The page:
Mixed dementia is a term used when an individual has more than one type of dementia.

Most commonly, the term is used when someone has been diagnosed with both Alzheimer’s disease and vascular dementia, but it can also refer to a combination of Alzheimer’s disease and any other type of dementia. Physicians sometimes call this condition, “Dementia-multifactorial.”

The determination of “mixed dementia” is often hard to validate and is infrequently diagnosed while the person is alive. Traditionally, physicians identify just one type of dementia.

However, researchers are increasingly discovering through autopsies that many individuals had more one type of dementia. A National Institute on Aging study revealed that 94% of the participants had been diagnosed with Alzheimer’s, and their autopsies showed that 54% had another type of dementia.

The symptoms of mixed dementia are similar to Alzheimer’s disease. The symptoms may progress faster or manifest earlier because the brain is affected by more than one type of dementia, or the brain is damaged in more than one area. The confirmation of mixed dementia is definitively made after someone dies. The autopsy would reveal that the brain shows more than one type of abnormality such as a buildup of tau protein and blockages in the brain vessels.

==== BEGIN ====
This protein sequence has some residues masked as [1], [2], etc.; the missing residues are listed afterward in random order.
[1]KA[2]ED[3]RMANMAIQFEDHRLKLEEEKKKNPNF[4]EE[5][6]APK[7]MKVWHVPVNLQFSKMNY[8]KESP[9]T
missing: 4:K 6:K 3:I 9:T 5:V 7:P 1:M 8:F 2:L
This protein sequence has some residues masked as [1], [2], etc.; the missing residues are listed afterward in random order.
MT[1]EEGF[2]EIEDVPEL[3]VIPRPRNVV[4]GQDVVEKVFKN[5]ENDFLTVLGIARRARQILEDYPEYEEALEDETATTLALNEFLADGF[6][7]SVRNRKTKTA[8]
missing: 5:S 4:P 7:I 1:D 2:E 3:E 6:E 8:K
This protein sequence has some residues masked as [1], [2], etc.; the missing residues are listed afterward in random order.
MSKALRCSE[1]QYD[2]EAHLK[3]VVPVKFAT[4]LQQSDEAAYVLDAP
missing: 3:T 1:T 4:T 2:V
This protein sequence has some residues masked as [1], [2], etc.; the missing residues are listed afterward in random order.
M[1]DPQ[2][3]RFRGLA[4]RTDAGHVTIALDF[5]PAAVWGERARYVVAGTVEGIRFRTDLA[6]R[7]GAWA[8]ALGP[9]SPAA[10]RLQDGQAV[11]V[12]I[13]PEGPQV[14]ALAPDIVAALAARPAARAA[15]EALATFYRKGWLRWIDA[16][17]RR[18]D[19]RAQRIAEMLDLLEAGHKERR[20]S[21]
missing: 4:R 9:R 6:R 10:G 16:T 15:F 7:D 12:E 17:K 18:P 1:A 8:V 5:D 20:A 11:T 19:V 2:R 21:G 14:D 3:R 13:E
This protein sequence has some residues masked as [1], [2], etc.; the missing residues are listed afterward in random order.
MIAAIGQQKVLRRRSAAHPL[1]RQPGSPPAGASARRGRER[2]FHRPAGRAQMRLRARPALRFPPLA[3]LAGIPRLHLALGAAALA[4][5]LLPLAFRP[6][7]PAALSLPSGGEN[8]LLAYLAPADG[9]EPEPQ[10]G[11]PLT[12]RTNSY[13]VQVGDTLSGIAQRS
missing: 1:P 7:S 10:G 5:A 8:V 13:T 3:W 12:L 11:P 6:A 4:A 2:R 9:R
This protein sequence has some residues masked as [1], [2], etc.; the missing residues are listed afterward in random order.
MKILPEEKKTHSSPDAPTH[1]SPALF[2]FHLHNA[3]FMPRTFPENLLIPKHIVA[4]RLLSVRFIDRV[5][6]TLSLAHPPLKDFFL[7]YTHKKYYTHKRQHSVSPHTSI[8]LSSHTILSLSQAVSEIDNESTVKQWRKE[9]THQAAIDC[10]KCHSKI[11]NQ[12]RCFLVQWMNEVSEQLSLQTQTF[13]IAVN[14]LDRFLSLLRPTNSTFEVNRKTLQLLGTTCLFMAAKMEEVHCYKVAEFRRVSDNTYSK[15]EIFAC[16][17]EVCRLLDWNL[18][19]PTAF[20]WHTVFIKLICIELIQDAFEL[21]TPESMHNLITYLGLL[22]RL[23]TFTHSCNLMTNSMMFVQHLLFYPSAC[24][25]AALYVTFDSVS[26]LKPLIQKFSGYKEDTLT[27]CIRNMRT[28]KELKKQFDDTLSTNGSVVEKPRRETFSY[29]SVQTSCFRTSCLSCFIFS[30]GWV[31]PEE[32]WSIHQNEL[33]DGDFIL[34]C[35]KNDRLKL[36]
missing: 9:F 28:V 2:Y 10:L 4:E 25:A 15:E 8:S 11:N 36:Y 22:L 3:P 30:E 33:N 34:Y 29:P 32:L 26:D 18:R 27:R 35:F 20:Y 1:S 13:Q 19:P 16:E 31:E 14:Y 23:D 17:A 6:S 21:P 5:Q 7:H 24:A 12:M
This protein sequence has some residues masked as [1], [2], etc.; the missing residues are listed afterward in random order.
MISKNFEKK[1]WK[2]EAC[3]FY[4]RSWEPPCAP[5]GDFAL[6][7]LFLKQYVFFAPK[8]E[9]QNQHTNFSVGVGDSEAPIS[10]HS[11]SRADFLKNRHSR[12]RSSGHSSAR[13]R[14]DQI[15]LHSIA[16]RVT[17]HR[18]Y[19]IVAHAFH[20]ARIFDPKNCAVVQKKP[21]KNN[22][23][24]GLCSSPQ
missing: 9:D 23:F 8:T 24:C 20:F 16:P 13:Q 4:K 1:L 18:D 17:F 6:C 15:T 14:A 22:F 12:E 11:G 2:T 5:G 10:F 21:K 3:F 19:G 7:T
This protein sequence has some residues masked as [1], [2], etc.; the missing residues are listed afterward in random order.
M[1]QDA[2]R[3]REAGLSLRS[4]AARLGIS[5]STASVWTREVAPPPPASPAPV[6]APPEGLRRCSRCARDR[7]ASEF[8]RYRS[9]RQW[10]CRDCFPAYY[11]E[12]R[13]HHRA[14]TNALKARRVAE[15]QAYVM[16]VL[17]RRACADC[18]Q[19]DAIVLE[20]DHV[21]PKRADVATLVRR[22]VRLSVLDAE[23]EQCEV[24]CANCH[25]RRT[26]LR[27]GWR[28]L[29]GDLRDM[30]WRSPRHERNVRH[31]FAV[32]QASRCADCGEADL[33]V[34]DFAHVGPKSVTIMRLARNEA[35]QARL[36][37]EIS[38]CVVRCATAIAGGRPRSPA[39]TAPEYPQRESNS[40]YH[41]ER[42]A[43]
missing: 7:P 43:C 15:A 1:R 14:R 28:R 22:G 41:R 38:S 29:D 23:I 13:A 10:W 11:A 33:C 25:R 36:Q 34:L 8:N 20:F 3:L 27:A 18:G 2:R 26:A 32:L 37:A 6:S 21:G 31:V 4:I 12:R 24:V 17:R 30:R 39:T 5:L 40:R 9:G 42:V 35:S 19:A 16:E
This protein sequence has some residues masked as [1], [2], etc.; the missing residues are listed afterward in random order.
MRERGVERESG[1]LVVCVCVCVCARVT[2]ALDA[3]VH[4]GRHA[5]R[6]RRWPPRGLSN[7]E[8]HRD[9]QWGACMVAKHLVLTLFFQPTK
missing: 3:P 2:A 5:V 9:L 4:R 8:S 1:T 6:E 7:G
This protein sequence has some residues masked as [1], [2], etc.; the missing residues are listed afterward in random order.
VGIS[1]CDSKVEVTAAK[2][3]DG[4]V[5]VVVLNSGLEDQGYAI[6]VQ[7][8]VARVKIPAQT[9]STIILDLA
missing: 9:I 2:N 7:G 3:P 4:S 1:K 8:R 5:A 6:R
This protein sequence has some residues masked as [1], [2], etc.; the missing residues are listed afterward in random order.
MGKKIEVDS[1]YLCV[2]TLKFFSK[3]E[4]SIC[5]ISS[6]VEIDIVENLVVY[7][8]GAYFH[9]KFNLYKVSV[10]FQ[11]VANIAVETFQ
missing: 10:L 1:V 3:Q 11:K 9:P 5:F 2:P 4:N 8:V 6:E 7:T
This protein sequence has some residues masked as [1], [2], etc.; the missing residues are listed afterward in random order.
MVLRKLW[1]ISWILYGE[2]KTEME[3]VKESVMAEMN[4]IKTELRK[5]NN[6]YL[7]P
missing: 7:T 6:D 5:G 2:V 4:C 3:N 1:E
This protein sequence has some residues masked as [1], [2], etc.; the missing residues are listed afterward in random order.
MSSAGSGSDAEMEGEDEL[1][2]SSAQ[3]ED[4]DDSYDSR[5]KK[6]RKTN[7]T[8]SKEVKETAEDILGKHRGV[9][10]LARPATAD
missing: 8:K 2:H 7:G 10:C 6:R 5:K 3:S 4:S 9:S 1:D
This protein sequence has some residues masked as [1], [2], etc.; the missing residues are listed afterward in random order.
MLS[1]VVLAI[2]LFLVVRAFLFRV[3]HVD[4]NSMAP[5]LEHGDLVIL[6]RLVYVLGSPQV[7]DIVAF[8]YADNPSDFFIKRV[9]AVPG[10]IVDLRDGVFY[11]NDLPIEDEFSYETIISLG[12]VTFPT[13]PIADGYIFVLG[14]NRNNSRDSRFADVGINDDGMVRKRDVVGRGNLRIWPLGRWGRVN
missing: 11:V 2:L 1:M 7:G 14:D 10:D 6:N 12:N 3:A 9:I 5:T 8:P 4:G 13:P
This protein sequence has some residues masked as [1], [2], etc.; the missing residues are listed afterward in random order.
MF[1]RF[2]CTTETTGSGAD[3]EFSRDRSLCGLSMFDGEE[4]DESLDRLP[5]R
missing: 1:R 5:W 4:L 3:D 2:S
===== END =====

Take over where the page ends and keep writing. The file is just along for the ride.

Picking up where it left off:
Oftentimes when an individual has a diagnosis of Alzheimer's disease with symptoms of other issues, such as cardiovascular health problems, that would suggest vascular dementia, and the physician would make a diagnosis of mixed dementia.

Advances in research and imaging techniques will hopefully provide better diagnostic tools so that mixed dementia can be diagnosed long before an autopsy.

There are no approved drugs to treat mixed dementia, yet individuals with mixed dementia tend to respond favorably to most medications approved and prescribed for Alzheimer's disease.

Research results have varied for individuals with mixed dementia who were treated with cholinesterase inhibitor medications. Some results found that the cognitive decline expected in mixed dementia had slowed down, and others even demonstrated some limited improvement in memory and thinking. Additionally, other treatments for mixed dementia, specifically the combination of Alzheimer’s disease and vascular dementia, focus on factors such as blood pressure and cholesterol management.

Questions about Alzheimer's disease or related disorders can be sent to Dana Territo, the Memory Whisperer, owner of Dana Territo Consulting, LLC, at thememorywhisperer@gmail.com.